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Question Is a short course of antibiotic treatment (<7 d) as effective as a long course of treatment (≥7 d) for acute otitis media (AOM) in children?
Randomised controlled trials were identified by searching Medline (1966 to July 1997) using the terms otitis media (modified by the term acute), randomized controlled trials, random allocation, double-blind method, and single-blind method; Embase/Excerpta Medica (1974 to July 1997) using a similar search strategy; Current Contents (January to July 1997); and Science Citation Index. Bibliographies of relevant studies were also reviewed.
Inclusion criteria were sample age 4 weeks to 18 years, clinical diagnosis of AOM and no antimicrobial treatment at the time of diagnosis, random allocation to antibiotic treatment for <7 days or ≥7 days, and assessment of clinical resolution of AOM. Trials were excluded if a surgical cointervention was planned (except for myringotomy after treatment failure or tympanocentesis).
2 authors independently extracted data on treatment site, patient baseline characteristics, cointerventions, inclusion and exclusion criteria, follow up, and outcomes. Main outcome was treatment failure, defined as lack of clinical resolution (ie, no improvement or resolution of presenting signs or symptoms) or relapse or recurrence of AOM within 31 days after initiation of treatment.
32 trials published in 29 reports were included in the analysis. 17 trials evaluated short acting oral antibiotics (amoxicillin, penicillin V potassium, cefaclor, cefpodoxime proxetil, cefixime, cefuroxime, and cefprozil); 4 trials evaluated intramuscular ceftriaxone sodium; and 11 trials evaluated oral azithromycin. Meta-analysis of 12 short acting antibiotic trials showed that children who had a short (5 d) course of treatment (n=1549) had more treatment failures at ≤1 month than children who had a long (8–10 d) course of treatment (n=1569) (odds ratio [OR] 1.38, 95% CI 1.15 to 1.66). Results were similar when outcomes were assessed at 8–19 days (OR 1.52, CI 1.17 to 1.98), but no differences were found when outcomes were assessed at 20–30 days (OR 1.22, CI 0.98 to 1.54), 31–40 days (OR 1.16, CI 0.87 to 1.55), or 90 days (OR 1.16, CI 0.65 to 2.06). Meta-analysis of 3 ceftriaxone trials (n=671) found no differences in treatment failure at ≤1 month (OR 1.25, CI 0.90 to 1.72) or at 3 months (OR 0.91, CI 0.57 to 1.47). Meta-analysis showed no difference in treatment failures for a short course (3 or 5 d) of azithromycin (n=1347) compared with a long course (10 d) of another antibiotic (n=1246) (OR 1.09, CI 0.86 to 1.38). No differences were found when outcomes were assessed at 10–14 days (OR 1.11, CI 0.82 to 1.51) or at 30 days (OR 1.02, CI 0.78 to 1.34).
In general, a short course of treatment with short acting antibiotics, ceftriaxone, or azithromycin is as effective as a long course of treatment for acute otitis media in children.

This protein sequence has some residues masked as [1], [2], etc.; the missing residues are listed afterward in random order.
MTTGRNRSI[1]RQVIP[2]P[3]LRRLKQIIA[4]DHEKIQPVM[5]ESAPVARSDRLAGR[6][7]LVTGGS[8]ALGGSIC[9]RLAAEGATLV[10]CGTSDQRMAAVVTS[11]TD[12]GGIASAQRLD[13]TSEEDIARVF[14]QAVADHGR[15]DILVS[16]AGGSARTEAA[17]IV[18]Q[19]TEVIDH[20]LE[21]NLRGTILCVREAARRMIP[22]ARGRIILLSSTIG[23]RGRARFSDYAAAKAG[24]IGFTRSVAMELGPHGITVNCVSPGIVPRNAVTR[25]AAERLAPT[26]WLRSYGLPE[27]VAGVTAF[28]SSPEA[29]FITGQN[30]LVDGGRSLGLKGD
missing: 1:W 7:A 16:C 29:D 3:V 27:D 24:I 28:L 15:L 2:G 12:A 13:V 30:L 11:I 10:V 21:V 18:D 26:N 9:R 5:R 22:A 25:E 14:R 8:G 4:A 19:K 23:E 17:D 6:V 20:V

The meta-analysis of treatment of AOM with a shortened course of antibiotics by Kozyrskyj et al has important implications for clinical practice. AOM is one of the most common reasons for children to be seen by a primary care health provider. As the authors state, 65−95% of children will have had ≥1 episodes of AOM by age 7 years. The standard practice in North America is to prescribe a 7–10 day course of antibiotics.
Kozyrskyj et al paid careful attention to methods to reduce the potential for bias. They did a comprehensive search for relevant studies, assessed the studies in a blinded fashion by removing all identifying features of the published trials (eg, author names and sources of financial support), determined whether publication bias existed, and did sensitivity analyses to determine whether exclusion of trials of lower methodological quality changed the study results. This meta-analysis of 32 trials concludes that a 5 day course of antibiotics is generally as effective as a 10 day course for resolving AOM. There was a slightly increased rate of relapse of signs and symptoms when evaluated between 8 and 19 days; however, by 30 days after start of treatment, the shorter and longer courses of antibiotics had similar outcomes. The risk difference of 2.3% at 1 month means that 44 children would need to be treated with a long course of antibiotics to avoid 1 treatment failure after treatment with a short course of antibiotics.
These data will be of interest to all primary healthcare practitioners such as nurse practitioners and physicians, as well as to emergency and paediatric nurses. The practice implications are that shorter courses of antibiotics may be indicated for children presenting with uncomplicated AOM. The benefits of a shortened course of antibiotics are that it may protect children from developing resistant micro-organisms, but still provide effective treatment of ear infections. Practitioners are searching for methods to reduce the amount of antibiotics prescribed because of the increase in the number of antibiotic resistant micro-organisms.
Source of funding: Canadian Cochrane Network.
For correspondence: Dr M E Moffatt, University of Manitoba, Department of Community Health Sciences, and Pediatrics and Child Health, Faculty of Medicine, 750 Bannatyne Avenue, Winnipeg, Manitoba R3E 0W3, Canada. Fax +1 204 789 3905.
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